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United States Department of Agriculture

Agricultural Research Service

Title: Incorporation of Distance-of-Spread Calculations into a Weather-Based Model Describing Disease Distribution after Severe Weather Events

Authors
item Irey, Michael
item Gottwald, Timothy

Submitted to: Phytopathology
Publication Type: Abstract Only
Publication Acceptance Date: May 1, 2006
Publication Date: July 1, 2006
Citation: Irey, M.S., Gottwald, T.R. 2006. Incorporation of distance-of-spread calculations into a weather-based model describing disease distribution after severe weather events. Phytopathology. 96(6): (Supplement) S152.

Interpretive Summary: In Florida, Asiatic citrus canker (Xanthomonas axonopodis pv. citri, XAC) has a long history of multiple introductions followed by eradication campaigns. The latest eradication campaign began in 1995 and continued through 2005 until regulatory agencies concluded that citrus canker had spread to the point that mandatory eradication efforts were no longer viable due to a dramatic increase in disease incidence after several hurricanes crossed the state. Although many mechanisms, including natural events and those involving human actions are involved in the spread of XAC, those involving severe weather were thought to be the major factors that led to the great increase in incidence and geographic range of XAC observed in Florida during 2004 and 2005. Previous research led to the development of weather-based models to predict the direction of spread of XAC; however these models were directional only and did not have a distance component associated with the predictions. A new model has been developed that not only accounts for direction but also predicts the potential distance that XAC can be spread. This new model will be useful for future XAC control efforts.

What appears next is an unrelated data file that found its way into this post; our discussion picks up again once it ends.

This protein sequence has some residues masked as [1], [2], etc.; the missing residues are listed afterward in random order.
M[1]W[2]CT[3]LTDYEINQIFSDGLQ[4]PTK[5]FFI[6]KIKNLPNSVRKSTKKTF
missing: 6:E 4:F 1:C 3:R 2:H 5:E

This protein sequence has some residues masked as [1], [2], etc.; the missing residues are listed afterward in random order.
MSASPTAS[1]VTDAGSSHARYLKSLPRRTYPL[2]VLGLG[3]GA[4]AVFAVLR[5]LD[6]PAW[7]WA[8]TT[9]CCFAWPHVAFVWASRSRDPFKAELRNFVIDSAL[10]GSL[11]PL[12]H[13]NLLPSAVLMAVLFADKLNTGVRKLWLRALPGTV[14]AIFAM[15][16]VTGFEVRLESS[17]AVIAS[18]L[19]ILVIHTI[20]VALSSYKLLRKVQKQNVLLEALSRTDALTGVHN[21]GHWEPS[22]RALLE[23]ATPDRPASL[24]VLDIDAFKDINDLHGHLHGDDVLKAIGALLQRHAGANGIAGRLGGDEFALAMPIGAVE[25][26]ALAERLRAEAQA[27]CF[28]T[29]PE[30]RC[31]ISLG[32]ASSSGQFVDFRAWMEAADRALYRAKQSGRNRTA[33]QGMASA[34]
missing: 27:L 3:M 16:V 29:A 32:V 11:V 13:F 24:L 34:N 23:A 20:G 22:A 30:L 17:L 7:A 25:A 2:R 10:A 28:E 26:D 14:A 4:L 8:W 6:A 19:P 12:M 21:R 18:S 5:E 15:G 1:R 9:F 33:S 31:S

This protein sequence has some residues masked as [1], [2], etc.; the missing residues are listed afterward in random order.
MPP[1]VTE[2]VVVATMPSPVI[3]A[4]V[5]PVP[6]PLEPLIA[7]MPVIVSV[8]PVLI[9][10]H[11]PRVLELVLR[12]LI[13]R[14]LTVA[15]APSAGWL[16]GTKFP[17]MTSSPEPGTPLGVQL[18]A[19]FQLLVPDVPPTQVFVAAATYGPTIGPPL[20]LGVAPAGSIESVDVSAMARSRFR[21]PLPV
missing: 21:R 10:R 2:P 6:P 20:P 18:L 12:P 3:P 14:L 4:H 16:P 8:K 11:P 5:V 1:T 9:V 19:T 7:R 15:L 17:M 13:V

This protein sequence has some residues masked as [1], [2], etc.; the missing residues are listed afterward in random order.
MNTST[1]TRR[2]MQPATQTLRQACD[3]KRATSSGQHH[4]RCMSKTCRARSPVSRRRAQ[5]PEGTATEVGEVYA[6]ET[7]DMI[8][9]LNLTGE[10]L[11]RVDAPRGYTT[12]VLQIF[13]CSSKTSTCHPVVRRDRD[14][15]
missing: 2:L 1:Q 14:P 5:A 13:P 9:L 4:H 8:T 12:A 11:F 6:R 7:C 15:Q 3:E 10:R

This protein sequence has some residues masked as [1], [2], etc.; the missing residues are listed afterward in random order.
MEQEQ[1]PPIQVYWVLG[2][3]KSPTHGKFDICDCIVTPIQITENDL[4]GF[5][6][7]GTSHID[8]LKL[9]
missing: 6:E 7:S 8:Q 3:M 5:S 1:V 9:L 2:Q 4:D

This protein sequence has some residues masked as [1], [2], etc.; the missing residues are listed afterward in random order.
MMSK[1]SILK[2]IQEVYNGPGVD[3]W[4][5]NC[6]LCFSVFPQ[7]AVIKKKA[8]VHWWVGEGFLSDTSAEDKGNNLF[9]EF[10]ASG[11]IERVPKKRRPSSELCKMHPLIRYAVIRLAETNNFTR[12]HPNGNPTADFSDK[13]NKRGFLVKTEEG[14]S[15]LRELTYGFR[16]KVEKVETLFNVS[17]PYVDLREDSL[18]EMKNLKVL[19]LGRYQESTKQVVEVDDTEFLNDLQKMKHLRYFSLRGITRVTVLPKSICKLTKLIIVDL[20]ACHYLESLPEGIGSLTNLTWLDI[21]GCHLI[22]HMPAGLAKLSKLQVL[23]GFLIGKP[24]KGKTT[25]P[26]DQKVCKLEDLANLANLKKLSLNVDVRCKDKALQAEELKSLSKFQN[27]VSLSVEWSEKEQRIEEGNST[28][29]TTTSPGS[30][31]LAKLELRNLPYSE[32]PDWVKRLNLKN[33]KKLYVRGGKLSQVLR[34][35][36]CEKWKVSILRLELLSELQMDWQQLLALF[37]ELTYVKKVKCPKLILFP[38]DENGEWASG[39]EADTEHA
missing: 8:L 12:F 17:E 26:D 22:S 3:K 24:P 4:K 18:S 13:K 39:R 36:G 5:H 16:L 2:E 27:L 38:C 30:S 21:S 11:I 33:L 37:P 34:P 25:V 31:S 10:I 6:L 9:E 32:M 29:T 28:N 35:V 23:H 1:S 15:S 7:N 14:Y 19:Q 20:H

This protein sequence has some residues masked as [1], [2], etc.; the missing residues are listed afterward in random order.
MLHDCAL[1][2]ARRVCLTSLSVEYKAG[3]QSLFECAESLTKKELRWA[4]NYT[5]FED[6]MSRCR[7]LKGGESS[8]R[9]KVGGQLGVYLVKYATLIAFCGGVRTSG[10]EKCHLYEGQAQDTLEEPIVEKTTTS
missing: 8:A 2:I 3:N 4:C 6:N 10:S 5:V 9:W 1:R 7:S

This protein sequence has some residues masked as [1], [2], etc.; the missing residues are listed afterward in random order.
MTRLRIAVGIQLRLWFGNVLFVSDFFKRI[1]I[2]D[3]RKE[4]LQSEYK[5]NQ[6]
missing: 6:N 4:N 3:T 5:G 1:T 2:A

Technical Abstract: In Florida, Asiatic citrus canker (Xanthomonas axonopodis pv. citri, XAC) has a long history of multiple introductions followed by eradication campaigns. The latest eradication campaign began in 1995 and continued through 2005 until regulatory agencies concluded that citrus canker had spread to the point that mandatory eradication efforts were no longer viable due to a dramatic increase in disease incidence after several hurricanes crossed the state. Although many mechanisms, including natural events and those involving human actions are involved in the spread of XAC, those involving severe weather were thought to be the major factors that led to the great increase in incidence and geographic range of XAC observed in Florida during 2004 and 2005. Previous research led to the development of weather-based models using “wind-rain indexes” to predict the direction of spread of XAC; however these models were directional only and did not have a distance component associated with the predictions. Subsequent analyses have shown that accumulated wind-rain indexes for a given compass direction are strongly correlated with the distance of spread of XAC from a focal point of infection. These calculations have been incorporated into the weather-based predictive model to provide both directional and distance-of -spread predictions for use in future XAC control efforts.

Last Modified: 11/27/2014
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